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Harry Potter and Leftist Potshots By: Don Feder
FrontPageMagazine.com | Friday, July 20, 2007


New in Theaters – "Harry Potter and the Order of The Phoenix"

It’s the 5th of the Harry Potter series, and half-way through the film you’ll wish you had one – a fifth, that is – to dull your senses.

The latest installment of the magical mystery tour should be called "Harry Potter and the Order of Predictability," or "Same-Old, Same-Old in Sorcery Land."

Valiant Harry battles evil Lord Voldemort with the loyal support of steadfast friends Ron and Hermione, his classmates at Hogwarts School for necromancers-in-training. Headmaster Dumbledore is kindly and sage. Lord Voldemort (who knighted him, anyway?) has a coterie of odious henchmen. Potter’s "Muggle" (non-magic) relations are, well Muggle-ish -- fat, dull and nasty. The Dementors (specters able to inflict agonizing deaths) make a guest appearance early on.

There are the mythical creatures from central casting (including centaurs, Gamekeeper Rubeus Hagrid’s giant half-brother and skeletal flying-horses), teenaged angst, youthful rebellion and High-Noon with wands.

New elements are haphazardly thrown in – Harry’s trial before the Ministry of Magic for casting spells in the presence of Muggles, something called a "prophecy" (a crystal ball that prophesizes) and a new Professor Against The Dark Arts, one Dolores Umbridge (a cross between a giggly grandmum and a dominatrix) who turns Hogwarts into Priscilla’s House of Pain.

I guess none of this is supposed to make sense. Am I the only one who wonders what Hogwarts grads do once they have their BAs (bachelors of abracadabra) – hang out a shingle "practicing witch/wizard" (potions for sale or rent, spells to cast, 50 cents), find dark wizards to fight?

If "The Order of the Phoenix" has any redeeming qualities, it’s the appealing juvenile trio, those Magical Musleteers Harry, Ron and Hermione, as well as the English public school virtues the novels and films celebrate – friendship, courage and stiff-upper-lip.

On the whole, given a choice between the Ministry of Magic and Ministry of Silly Walks, I’ll take Monty Python – and give The Order of the Turkey a C-.

New on DVD – "Shooter"

If Michael Moore hooked up with Cindy Sheehan, "Shooter" would be their love-child a movie that drips with leftist (our-government-is-controlled-by homicidal-corporate- interests) paranoia and cynicism.

Mark Wahlberg is Bobby Lee Swagger (sounds like a nom de Nascar), an ex-Marine recon sniper whose last assignment went south. (On a mission in Ethiopia, his partner was killed and he was abandoned behind enemy lines.) When a shadowy CIA agent, Colonel Isaac Johnson (played by a disintegrating Danny Glover), finds Bobby Lee, he’s leading a mountain-man existence in Tennessee.

I can see why the part appealed to Castro chum and Hugo Chavez boy-toy Glover. The movie manages to hit all of the left’s favorite conspiracy theories – JFK was assassinated from the grassy knoll, everybody in the government (from your postal carrier to the president) knew prisoners were being tortured in Abu Ghraib, there were no WMDs in Iraq (Saddam was a saint) and American foreign policy is driven by Exxon’s profits.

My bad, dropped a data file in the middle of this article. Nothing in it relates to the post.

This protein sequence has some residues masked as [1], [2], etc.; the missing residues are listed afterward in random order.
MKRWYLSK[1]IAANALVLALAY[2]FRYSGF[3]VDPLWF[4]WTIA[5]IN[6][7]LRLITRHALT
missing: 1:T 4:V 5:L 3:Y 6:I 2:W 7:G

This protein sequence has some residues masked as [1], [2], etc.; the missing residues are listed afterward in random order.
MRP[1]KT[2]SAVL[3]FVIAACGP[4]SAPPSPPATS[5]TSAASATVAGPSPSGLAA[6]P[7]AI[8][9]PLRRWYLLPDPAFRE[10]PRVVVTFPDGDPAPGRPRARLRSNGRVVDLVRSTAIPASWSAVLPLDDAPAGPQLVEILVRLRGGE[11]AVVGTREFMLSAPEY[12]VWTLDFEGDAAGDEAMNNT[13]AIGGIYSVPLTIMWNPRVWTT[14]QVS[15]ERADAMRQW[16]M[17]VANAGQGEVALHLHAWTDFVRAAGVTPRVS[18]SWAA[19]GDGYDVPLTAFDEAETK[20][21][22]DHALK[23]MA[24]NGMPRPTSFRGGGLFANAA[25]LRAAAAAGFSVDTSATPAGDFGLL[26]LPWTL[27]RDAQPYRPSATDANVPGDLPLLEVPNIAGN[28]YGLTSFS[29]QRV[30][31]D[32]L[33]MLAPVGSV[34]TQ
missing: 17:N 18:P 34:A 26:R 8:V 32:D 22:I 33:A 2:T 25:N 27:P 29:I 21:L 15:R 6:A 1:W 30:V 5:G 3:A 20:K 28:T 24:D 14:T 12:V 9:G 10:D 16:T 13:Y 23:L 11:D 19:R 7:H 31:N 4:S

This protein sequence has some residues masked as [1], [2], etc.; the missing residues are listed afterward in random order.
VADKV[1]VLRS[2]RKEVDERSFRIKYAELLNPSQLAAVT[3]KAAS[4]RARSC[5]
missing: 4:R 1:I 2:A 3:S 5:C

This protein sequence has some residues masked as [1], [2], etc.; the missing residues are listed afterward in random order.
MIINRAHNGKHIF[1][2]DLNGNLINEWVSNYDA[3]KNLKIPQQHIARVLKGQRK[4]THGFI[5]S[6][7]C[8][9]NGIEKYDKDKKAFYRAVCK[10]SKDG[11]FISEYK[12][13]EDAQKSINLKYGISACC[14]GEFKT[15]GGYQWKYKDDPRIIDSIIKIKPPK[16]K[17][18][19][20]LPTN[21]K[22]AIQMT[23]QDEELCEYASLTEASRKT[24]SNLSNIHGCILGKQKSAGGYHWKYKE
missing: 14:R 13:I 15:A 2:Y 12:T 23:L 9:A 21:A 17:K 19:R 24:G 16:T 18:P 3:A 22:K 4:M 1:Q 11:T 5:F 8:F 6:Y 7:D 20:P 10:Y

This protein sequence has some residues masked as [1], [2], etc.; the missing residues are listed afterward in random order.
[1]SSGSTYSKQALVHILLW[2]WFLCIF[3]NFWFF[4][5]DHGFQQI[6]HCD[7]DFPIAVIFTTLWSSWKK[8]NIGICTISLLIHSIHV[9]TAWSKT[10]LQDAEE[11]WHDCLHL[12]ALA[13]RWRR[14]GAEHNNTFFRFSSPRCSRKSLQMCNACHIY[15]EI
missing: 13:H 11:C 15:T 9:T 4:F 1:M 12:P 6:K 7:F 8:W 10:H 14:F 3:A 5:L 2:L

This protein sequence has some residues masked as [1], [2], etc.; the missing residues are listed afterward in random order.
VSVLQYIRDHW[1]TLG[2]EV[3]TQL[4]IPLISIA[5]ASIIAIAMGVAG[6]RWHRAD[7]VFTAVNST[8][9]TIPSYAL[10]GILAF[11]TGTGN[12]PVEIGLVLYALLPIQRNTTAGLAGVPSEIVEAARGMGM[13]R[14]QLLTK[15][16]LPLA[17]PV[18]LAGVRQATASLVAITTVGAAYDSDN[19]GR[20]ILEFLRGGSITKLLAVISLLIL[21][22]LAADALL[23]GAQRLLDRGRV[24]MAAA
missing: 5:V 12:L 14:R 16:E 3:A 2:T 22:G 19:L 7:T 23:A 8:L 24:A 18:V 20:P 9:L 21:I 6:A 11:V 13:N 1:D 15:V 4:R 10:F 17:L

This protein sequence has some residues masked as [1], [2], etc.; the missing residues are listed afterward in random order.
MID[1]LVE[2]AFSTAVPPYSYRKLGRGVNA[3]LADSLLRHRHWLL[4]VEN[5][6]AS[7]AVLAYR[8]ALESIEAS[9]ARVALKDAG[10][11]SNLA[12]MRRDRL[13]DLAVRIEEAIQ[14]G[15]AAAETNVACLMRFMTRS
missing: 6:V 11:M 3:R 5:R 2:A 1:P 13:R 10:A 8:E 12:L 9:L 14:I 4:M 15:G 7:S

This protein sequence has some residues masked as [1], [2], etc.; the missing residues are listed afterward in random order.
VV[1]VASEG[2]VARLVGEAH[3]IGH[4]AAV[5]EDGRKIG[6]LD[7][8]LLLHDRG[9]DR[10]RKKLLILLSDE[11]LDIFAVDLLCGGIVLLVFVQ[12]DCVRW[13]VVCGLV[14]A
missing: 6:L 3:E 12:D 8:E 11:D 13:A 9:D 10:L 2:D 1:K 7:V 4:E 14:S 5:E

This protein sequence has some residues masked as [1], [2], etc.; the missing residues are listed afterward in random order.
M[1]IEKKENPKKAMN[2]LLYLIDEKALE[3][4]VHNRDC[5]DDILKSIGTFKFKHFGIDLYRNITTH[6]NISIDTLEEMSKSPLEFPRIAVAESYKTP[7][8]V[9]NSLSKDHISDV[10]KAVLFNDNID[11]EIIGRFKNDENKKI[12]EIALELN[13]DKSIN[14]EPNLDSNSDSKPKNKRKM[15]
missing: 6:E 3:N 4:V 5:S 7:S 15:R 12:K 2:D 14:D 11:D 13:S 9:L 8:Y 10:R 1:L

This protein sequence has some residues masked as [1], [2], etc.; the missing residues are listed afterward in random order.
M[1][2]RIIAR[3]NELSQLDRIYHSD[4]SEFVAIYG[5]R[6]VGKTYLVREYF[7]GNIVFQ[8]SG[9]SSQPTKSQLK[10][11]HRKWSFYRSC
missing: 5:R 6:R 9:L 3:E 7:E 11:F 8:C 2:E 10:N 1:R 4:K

Glover knows just what buttons to push (red, white and blue) to bring Bobby Lee out of retirement. The ex-gunnery sergeant is told they need his sharpshooter skills to help foil a plot to assassinate the president. What they really want is for him to show them how to whack an Ethiopian bishop on stage with the president. Then they want to set him up to take the fall.

The bishop knows the details of the latest U.S. atrocity in the Third World, the massacre of an entire Ethiopian village to make way for an oil pipeline. In what’s supposed to be an ironic twist, it’s later revealed that Bobby Lee was covering the kill squad’s retreat on his last mission, when his spotter died.

Senator Charles F. Meachum (played by a snarling, saliva-spitting Ned Beatty), the man Glover works for, delivers the Abbie Hoffman Memorial Lecture -- explaining just how rotten America is.

Meachum: "There are no sides. There’s no Sunnis and Shiites. There’s no Democrats and Republicans. There’s only HAVES and HAVE-NOTS. It’s not as bad as it seems. It’s all gonna be done in any case. You might as well be on the side that gets you well paid for your efforts."

"This is a country where the Secretary of Defense can go on T.V., and tell the American public, oh, that ‘This is about freedom. It’s not about oil.’ And nobody questions him, cuz they don’t wanna hear the answer, because it’s a lie! There are only so many places at the table, Gunnie. Now, are you on the INSIDE, or are you on the OUT!"

In case anyone missed the point, in one scene, an idealistic FBI agent, who joins Bobby Lee in his quest for justice, is wearing a Che Guevara T-shirt.

There are the inevitable car chases, narrow escapes, exploding buildings, car-going-off-a-bridge, lone-wolf good guy wiping out a battalion of baddies, helpless and scantily clad sweet young thing menaced by a leering thug, and "There’s going to be more shooting, more people are going to die. I didn’t start it, but I mean to see it through."

Not to mention the snappy dialogue. Meachum to Bobby Lee: "You can’t shoot me. I’m a sitting United States Senator," which brought to mind (I can’t help it) a classic Jonathan Winters routine where the Naval officer who’s about to be sacrificed to the volcano god tells the island chief, "You can’t do this to me. I’m a lieutenant, jg in the United States Navy."

Instead of renting "Shooter," you can cuddle up with "The Collected Speeches of Dennis Kucinich." Give this dud an F.


Don Feder is a former Boston Herald writer who is now a political/communications consultant. He also maintains his own website, DonFeder.com.


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